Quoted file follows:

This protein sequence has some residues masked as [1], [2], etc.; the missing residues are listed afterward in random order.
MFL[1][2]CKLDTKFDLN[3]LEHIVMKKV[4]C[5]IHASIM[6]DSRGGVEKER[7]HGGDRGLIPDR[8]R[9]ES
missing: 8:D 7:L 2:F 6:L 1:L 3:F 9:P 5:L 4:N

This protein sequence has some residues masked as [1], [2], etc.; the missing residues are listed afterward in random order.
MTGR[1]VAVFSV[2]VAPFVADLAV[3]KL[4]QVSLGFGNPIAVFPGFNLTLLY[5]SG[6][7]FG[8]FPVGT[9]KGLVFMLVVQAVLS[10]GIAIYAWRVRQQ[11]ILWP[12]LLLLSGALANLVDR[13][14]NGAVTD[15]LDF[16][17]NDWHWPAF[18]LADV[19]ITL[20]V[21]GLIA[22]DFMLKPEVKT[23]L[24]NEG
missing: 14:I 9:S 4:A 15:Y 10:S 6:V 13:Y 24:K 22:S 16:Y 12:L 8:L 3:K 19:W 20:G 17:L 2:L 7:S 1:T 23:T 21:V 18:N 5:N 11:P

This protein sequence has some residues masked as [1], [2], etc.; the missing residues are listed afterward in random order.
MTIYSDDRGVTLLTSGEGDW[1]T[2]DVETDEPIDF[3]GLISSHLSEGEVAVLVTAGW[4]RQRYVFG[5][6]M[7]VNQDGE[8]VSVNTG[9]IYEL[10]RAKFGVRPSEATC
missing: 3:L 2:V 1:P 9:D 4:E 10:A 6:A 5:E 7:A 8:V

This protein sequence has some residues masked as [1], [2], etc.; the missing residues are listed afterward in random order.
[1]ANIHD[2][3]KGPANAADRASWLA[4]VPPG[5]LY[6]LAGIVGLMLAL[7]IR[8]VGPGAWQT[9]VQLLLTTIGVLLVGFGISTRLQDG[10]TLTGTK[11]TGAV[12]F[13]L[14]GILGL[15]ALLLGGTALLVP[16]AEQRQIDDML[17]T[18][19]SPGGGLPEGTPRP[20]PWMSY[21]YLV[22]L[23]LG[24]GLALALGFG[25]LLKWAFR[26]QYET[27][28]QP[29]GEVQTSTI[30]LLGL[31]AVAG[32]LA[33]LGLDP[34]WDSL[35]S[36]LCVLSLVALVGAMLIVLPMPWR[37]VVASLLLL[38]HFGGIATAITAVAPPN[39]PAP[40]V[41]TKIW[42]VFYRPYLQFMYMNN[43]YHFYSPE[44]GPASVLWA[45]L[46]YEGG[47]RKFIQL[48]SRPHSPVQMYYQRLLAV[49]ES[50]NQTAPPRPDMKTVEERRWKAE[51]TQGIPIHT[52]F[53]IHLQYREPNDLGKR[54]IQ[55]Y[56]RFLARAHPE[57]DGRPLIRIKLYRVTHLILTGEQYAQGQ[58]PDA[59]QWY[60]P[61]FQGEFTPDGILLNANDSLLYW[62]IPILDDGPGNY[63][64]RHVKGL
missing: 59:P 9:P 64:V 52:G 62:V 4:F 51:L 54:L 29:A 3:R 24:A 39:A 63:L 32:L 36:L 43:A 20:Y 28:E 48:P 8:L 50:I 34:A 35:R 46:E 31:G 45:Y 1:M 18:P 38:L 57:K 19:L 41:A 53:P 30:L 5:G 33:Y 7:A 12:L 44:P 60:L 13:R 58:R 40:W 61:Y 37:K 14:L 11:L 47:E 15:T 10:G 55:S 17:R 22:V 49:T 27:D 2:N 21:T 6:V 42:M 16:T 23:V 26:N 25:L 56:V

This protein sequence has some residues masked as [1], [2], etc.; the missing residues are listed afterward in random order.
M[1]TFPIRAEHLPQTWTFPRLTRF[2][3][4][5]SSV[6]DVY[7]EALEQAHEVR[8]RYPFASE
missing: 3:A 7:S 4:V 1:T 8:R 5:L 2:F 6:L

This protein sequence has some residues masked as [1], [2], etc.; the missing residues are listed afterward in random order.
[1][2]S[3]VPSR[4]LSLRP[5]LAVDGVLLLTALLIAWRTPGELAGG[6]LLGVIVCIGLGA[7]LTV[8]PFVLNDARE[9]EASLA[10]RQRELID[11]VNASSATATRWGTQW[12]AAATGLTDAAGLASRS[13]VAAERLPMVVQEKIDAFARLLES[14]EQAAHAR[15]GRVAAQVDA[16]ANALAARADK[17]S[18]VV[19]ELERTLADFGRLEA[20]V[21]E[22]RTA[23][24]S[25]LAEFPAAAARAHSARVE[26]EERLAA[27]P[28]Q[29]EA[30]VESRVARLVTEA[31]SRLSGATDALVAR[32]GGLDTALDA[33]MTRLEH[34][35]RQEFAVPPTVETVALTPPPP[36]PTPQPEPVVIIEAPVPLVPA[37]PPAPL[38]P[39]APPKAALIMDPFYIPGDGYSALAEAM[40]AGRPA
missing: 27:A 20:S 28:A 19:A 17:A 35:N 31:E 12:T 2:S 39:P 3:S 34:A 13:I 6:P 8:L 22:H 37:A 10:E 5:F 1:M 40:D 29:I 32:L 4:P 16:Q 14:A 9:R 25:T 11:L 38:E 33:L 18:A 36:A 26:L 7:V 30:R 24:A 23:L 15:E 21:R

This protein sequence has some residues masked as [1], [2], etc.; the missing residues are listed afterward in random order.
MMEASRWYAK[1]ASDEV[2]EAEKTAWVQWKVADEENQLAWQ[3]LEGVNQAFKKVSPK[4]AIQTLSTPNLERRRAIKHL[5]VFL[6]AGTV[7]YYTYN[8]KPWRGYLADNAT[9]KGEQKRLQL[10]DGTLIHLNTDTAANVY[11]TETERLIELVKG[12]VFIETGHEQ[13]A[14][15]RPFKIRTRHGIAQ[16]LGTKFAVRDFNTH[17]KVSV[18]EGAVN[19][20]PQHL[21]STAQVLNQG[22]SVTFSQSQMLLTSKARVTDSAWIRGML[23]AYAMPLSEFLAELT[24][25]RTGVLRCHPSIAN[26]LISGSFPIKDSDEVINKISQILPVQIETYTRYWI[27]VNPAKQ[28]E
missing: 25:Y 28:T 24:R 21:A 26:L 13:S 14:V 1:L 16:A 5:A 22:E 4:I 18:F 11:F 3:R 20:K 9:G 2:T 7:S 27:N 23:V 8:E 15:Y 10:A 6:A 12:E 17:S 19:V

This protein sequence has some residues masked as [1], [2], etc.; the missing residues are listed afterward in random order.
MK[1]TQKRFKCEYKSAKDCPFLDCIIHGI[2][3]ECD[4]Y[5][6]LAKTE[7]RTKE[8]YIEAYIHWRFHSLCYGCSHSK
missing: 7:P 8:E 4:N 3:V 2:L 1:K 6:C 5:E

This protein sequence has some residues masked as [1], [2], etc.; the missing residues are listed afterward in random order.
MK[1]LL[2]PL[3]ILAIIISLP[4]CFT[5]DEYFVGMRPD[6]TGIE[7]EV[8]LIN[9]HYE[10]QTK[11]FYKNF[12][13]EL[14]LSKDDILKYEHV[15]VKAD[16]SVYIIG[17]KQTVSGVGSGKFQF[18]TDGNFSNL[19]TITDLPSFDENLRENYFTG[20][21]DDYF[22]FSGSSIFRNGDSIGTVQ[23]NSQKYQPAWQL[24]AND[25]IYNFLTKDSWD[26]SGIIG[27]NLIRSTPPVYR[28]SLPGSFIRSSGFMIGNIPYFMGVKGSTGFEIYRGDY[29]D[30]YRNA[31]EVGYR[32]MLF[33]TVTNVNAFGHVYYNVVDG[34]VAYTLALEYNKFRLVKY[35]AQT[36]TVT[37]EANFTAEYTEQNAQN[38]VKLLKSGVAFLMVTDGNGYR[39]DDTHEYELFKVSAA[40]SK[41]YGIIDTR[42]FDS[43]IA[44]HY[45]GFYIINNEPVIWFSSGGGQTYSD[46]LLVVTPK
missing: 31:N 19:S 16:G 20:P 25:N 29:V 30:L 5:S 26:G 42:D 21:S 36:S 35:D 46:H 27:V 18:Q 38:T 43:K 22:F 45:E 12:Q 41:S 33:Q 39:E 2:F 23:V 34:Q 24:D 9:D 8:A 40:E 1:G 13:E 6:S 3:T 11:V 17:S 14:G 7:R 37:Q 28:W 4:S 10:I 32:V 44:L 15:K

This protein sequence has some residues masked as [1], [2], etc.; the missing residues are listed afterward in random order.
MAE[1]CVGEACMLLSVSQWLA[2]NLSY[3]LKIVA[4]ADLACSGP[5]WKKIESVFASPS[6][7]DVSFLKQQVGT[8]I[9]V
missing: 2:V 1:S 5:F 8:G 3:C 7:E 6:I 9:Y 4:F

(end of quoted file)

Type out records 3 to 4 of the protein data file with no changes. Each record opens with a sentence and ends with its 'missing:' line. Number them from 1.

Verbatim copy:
This protein sequence has some residues masked as [1], [2], etc.; the missing residues are listed afterward in random order.
MTIYSDDRGVTLLTSGEGDW[1]T[2]DVETDEPIDF[3]GLISSHLSEGEVAVLVTAGW[4]RQRYVFG[5][6]M[7]VNQDGE[8]VSVNTG[9]IYEL[10]RAKFGVRPSEATC
missing: 3:L 2:V 1:P 9:D 4:E 10:A 6:A 5:E 7:A 8:V

This protein sequence has some residues masked as [1], [2], etc.; the missing residues are listed afterward in random order.
[1]ANIHD[2][3]KGPANAADRASWLA[4]VPPG[5]LY[6]LAGIVGLMLAL[7]IR[8]VGPGAWQT[9]VQLLLTTIGVLLVGFGISTRLQDG[10]TLTGTK[11]TGAV[12]F[13]L[14]GILGL[15]ALLLGGTALLVP[16]AEQRQIDDML[17]T[18][19]SPGGGLPEGTPRP[20]PWMSY[21]YLV[22]L[23]LG[24]GLALALGFG[25]LLKWAFR[26]QYET[27][28]QP[29]GEVQTSTI[30]LLGL[31]AVAG[32]LA[33]LGLDP[34]WDSL[35]S[36]LCVLSLVALVGAMLIVLPMPWR[37]VVASLLLL[38]HFGGIATAITAVAPPN[39]PAP[40]V[41]TKIW[42]VFYRPYLQFMYMNN[43]YHFYSPE[44]GPASVLWA[45]L[46]YEGG[47]RKFIQL[48]SRPHSPVQMYYQRLLAV[49]ES[50]NQTAPPRPDMKTVEERRWKAE[51]TQGIPIHT[52]F[53]IHLQYREPNDLGKR[54]IQ[55]Y[56]RFLARAHPE[57]DGRPLIRIKLYRVTHLILTGEQYAQGQ[58]PDA[59]QWY[60]P[61]FQGEFTPDGILLNANDSLLYW[62]IPILDDGPGNY[63][64]RHVKGL
missing: 59:P 9:P 64:V 52:G 62:V 4:F 51:L 54:L 29:A 3:R 24:A 39:A 63:L 32:L 36:L 43:A 20:Y 28:E 48:P 8:L 50:I 34:A 35:R 46:E 31:G 45:Y 1:M 18:P 38:L 57:K 19:L 41:A 53:P 30:L 5:G 33:Y 7:A 12:L 44:P 60:L 13:R 58:R 40:W 61:Y 37:K 14:L 11:L 47:E 15:T 10:G 55:S 17:R 22:V 49:T 27:D 2:N 21:T 6:V 42:M 16:T 23:V 26:N 25:L 56:V